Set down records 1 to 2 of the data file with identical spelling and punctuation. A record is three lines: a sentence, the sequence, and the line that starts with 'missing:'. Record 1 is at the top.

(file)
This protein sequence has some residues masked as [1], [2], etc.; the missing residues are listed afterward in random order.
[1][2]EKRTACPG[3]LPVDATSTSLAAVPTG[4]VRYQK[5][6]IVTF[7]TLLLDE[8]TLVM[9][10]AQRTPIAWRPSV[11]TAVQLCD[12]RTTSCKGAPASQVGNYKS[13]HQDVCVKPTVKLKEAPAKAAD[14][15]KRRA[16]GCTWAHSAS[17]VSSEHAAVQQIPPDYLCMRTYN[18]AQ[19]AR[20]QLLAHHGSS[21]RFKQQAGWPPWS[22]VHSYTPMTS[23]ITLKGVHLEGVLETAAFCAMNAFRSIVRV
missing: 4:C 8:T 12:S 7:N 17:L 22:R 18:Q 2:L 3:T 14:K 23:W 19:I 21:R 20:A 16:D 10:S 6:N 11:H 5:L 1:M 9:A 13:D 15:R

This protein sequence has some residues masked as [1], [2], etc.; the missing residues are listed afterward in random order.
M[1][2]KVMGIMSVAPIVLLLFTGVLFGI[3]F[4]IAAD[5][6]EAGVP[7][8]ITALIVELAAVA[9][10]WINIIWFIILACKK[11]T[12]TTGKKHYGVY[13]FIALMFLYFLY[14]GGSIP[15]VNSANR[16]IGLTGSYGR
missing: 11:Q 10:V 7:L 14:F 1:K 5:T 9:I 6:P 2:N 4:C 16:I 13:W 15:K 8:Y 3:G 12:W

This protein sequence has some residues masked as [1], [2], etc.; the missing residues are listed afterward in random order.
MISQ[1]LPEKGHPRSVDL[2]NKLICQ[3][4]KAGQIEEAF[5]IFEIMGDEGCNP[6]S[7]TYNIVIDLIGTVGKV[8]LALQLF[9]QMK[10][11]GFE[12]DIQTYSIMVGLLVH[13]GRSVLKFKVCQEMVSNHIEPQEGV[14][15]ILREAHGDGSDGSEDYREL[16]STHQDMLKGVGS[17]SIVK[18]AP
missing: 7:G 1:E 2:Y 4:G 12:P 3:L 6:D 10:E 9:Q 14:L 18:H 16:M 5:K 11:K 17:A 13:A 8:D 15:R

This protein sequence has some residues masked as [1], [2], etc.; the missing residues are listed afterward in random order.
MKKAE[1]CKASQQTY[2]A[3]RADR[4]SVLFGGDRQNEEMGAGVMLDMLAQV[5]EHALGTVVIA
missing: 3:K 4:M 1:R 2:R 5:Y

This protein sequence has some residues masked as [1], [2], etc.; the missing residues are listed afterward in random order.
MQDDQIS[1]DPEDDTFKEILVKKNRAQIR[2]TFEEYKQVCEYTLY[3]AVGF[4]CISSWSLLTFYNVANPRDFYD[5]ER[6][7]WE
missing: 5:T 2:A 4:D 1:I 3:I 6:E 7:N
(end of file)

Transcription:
This protein sequence has some residues masked as [1], [2], etc.; the missing residues are listed afterward in random order.
[1][2]EKRTACPG[3]LPVDATSTSLAAVPTG[4]VRYQK[5][6]IVTF[7]TLLLDE[8]TLVM[9][10]AQRTPIAWRPSV[11]TAVQLCD[12]RTTSCKGAPASQVGNYKS[13]HQDVCVKPTVKLKEAPAKAAD[14][15]KRRA[16]GCTWAHSAS[17]VSSEHAAVQQIPPDYLCMRTYN[18]AQ[19]AR[20]QLLAHHGSS[21]RFKQQAGWPPWS[22]VHSYTPMTS[23]ITLKGVHLEGVLETAAFCAMNAFRSIVRV
missing: 4:C 8:T 12:S 7:N 17:L 22:R 18:Q 2:L 3:T 14:K 23:W 19:I 21:R 20:A 16:D 10:S 6:N 11:H 5:L 1:M 9:A 13:D 15:R

This protein sequence has some residues masked as [1], [2], etc.; the missing residues are listed afterward in random order.
M[1][2]KVMGIMSVAPIVLLLFTGVLFGI[3]F[4]IAAD[5][6]EAGVP[7][8]ITALIVELAAVA[9][10]WINIIWFIILACKK[11]T[12]TTGKKHYGVY[13]FIALMFLYFLY[14]GGSIP[15]VNSANR[16]IGLTGSYGR
missing: 11:Q 10:V 7:L 14:F 1:K 5:T 9:I 6:P 2:N 4:C 16:I 13:W 15:K 8:Y 3:G 12:W